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Bob and Sally Buchanan

When asked in 1998 if she would consider being on the College of Liberal and Fine Arts Advisory Board, Sally Buchanan said, “That sounds like fun!” and Bob Buchanan came along for the ride. Since then, the Buchanans have enthusiastically participated in supporting COLFA. As Sally said, “You can never have too many scholarships.”

The Buchanans’ passion for liberal arts education will surprise no one who is familiar with the wide range of their interests. Sally is a founder and patron of the San Antonio River Foundation and currently the chairman of the board of the San Antonio River Authority (SARA). She has also served as executive director of the San Antonio chapter of the American Institute of Architects and as president of the San Antonio Conservation Society. As she explained, “When I married Bob, he was involved in real estate on the river, and because of him, I got involved with the river.”

Bob Buchanan has served two terms as president of the board of directors of The Paseo del Rio Association and is still on the board. He is also on the McDonald Observatory Board of Visitors and was on the San Antonio River Oversight Committee until it recently completed its objectives. In addition, Bob and Sally Buchanan are the president and vice president, respectively, of Kangaroo Court Restaurants, Inc. and own The Original Mexican Restaurant and Bar on the River Walk.

Both of the Buchanans earned bachelor of arts degrees, Sally in art history with a minor in Spanish from Mills College in Oakland, and Bob in history with a minor in political science from Duke University.

“Liberal arts frames your perspective,” Sally said. “What I’ve found in Spanish literature and history is that this area of the country is a permeable membrane with Mexico. I got very interested in our water system, the acequias, which was actually an inheritance from the Moors in Spain.”

She sees the connections between culture, architecture, city design, and commerce, saying, “I was fascinated thinking our street system was really laid out according to the water courses, which is one reason that San Antonio is not gridded. And why our streets are so weird.”

After college and working several years at a travel agency, Sally saved up and took a bus trip from London to Kathmandu. “I wanted an adventure. It was a camping trip, and I’d never been camping, but I thought, I can do this,” she said. “Somebody had to set up my tent the first time. It was cold —Asia is cold in winter. So I ended up in cheap hotels with a lot of the others. But you learned about flexibility.”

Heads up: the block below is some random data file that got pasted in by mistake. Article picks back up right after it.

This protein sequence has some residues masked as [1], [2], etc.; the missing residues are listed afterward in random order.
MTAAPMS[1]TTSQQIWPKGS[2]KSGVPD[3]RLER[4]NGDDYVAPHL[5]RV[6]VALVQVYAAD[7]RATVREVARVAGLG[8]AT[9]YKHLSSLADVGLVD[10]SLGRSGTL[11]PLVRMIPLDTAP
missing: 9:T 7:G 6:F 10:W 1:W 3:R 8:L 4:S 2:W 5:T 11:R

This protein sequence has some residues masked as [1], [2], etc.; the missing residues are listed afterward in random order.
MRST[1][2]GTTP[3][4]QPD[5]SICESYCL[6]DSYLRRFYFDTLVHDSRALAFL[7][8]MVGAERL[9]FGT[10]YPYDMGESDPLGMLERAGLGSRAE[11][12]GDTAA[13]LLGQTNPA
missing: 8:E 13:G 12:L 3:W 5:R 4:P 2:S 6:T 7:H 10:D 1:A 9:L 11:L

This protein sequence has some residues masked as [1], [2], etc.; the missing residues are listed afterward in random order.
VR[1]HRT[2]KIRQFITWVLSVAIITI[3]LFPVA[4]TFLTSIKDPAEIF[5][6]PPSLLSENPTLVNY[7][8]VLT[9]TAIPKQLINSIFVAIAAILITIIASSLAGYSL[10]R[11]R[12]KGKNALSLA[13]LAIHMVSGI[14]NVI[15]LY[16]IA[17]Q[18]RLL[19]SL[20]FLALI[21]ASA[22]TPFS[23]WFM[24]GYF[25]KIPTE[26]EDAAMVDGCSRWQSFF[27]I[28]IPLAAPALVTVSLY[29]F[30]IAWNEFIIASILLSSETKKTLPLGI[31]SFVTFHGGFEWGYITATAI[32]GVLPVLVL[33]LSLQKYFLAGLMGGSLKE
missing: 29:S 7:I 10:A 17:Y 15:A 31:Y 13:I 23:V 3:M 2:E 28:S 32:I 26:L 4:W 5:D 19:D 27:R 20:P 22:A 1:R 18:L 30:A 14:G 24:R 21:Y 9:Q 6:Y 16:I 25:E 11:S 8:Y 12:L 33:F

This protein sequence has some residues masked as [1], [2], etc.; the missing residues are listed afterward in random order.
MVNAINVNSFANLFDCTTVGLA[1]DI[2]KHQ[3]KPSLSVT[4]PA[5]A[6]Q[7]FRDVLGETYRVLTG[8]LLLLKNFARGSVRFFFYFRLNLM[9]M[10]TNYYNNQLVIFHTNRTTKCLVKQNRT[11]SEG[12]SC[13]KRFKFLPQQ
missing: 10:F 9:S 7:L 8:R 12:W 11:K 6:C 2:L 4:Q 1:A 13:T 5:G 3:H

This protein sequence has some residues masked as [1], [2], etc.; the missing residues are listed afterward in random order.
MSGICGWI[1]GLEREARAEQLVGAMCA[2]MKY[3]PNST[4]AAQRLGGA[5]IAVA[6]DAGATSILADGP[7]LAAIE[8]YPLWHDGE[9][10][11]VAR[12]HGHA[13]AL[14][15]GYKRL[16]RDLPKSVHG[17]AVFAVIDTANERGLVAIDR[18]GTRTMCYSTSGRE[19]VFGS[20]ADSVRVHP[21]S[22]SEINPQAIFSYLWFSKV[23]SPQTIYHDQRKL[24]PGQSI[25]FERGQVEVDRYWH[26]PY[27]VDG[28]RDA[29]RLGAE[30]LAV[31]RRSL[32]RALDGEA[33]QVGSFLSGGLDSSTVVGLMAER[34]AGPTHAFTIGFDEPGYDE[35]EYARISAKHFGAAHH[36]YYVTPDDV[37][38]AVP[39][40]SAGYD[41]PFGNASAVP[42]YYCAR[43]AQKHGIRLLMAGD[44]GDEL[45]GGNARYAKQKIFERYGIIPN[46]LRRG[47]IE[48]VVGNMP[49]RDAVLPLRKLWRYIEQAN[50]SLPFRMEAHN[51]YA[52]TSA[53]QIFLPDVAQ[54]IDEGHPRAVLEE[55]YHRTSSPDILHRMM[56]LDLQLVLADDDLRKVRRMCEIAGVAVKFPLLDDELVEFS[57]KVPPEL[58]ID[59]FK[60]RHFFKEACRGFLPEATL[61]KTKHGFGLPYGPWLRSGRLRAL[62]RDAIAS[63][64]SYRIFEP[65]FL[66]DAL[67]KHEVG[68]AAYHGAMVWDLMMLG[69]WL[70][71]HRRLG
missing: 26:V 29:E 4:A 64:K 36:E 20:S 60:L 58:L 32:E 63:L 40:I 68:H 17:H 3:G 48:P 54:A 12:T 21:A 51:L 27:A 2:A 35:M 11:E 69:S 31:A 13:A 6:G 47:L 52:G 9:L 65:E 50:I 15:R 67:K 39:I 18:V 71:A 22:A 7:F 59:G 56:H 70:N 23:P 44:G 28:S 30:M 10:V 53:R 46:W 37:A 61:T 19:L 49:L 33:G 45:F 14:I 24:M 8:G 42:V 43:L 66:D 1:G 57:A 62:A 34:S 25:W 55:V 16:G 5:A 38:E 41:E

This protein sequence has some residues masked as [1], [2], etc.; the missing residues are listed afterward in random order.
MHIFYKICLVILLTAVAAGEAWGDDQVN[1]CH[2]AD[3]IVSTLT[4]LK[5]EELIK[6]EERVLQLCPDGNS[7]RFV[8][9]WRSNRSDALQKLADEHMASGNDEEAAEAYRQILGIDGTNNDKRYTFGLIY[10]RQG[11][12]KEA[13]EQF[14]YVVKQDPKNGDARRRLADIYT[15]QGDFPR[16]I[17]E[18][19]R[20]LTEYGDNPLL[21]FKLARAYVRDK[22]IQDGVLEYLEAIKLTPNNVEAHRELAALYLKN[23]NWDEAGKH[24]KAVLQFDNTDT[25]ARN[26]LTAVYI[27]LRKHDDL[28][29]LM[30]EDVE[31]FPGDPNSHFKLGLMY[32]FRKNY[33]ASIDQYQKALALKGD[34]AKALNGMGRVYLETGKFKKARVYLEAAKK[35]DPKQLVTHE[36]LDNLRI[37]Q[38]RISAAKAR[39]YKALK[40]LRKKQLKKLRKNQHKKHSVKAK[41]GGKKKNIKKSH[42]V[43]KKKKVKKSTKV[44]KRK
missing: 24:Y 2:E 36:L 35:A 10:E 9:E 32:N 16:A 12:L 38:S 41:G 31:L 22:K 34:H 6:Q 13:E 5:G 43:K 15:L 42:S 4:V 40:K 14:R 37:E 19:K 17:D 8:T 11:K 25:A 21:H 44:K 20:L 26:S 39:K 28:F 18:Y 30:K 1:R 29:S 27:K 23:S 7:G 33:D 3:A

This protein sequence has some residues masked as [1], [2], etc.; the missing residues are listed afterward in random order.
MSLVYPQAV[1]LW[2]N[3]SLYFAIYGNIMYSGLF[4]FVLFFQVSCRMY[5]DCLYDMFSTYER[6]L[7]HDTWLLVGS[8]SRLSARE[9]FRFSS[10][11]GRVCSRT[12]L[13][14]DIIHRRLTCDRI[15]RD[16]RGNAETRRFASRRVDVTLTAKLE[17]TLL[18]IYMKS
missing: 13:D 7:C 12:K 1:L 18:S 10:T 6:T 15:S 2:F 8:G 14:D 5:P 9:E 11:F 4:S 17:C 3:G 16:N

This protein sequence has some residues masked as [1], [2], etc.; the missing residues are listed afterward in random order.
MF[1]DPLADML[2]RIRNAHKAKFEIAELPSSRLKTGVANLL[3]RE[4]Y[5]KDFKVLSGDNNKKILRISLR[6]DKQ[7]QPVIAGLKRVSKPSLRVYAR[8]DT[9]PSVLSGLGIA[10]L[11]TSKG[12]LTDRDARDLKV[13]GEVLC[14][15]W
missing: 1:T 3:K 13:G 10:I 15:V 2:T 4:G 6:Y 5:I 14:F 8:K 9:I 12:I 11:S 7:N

She also learned that half a world away, there were parallels between cultures. “My grandfather had a ranch out in West Texas, and the people out there are very proud of their property and a bit laconic if they don’t know you. The people in Afghanistan kind of reminded me of them. You were definitely in their country. These people had dignity, and you were made to understand that.”

Meanwhile, during Bob’s senior year in college, his mother sent him a clipping of some proposed development along the River Walk, and a family friend named Hap Veltman was involved. “I went to him and said there was a place that I thought it would be superduper- hunky-dory-peachy-keen to have. He told me that was the most foolish idea he ever heard of because people don’t go down to the river — there’s nothing there. But I pointed out that I had preliminary plans but no financing, and he had financing but no plans, so we had a partnership by the next day,” Bob said with a smile.

Bob’s plans and Hap’s finances coalesced into Kangaroo Court. How the restaurant and pub got its name is a story Bob likes telling: “Hap went down to Laredo for R&R. He was known to have a heavy foot on the pedal, and in those days, you couldn’t go two blocks without a roadie (an adult beverage),” Bob said. “They were stopped outside of Cotulla and introduced to South Texas justice. By the time Hap came back, the restaurant was built, and we were clipping coupons, biding the time. When asked what happened, he said, ‘Well, that was just a kangaroo court!’”

Sally feels that they have been privileged to be part of both preservation and progress. “Bob was lucky to have been on the ground floor of the River Walk development because there was a chance then to create a space. And I feel like I’ve been very lucky being on the Conservation Board and the River Authority to be so engaged in watching the river development and see a water source agency with six projects turn into a much more environmental agency where we promote low-impact development.”

Building businesses was one thing; attracting customers and creating a culture centered around the River Walk was another. “We came up with the idea of having a festival. We had had terrible weather, but that day, the sun came out, and we thought the whole world came down to the River Walk. From that moment on, it just grew,” Bob said.

Bob and Sally Buchanan fondly reminisce about San Antonio’s evolution, affirming that economic development and conservation efforts are interlinked, and that this relationship has paid off in manifold ways, some incalculable. They also insist that there remains much to be done — a plethora of opportunities for UTSA COLFA students and alumni to pursue. Sally’s advice to UTSA graduates is to “have character, be honest, and be dedicated to the work,” and Bob’s is to remember that “San Antonio has its own character. When we were growing up it was several hundred thousand people; now it’s over a million, but it still has a sense of community. It’s still the city that loves to party, but it parties together. It’s something you normally don’t see in a quoteunquote big city.”

Bob and Sally believe that UTSA, with its stellar staff and professors, is part of what makes San Antonio singular, which is one of the reasons why they give so generously.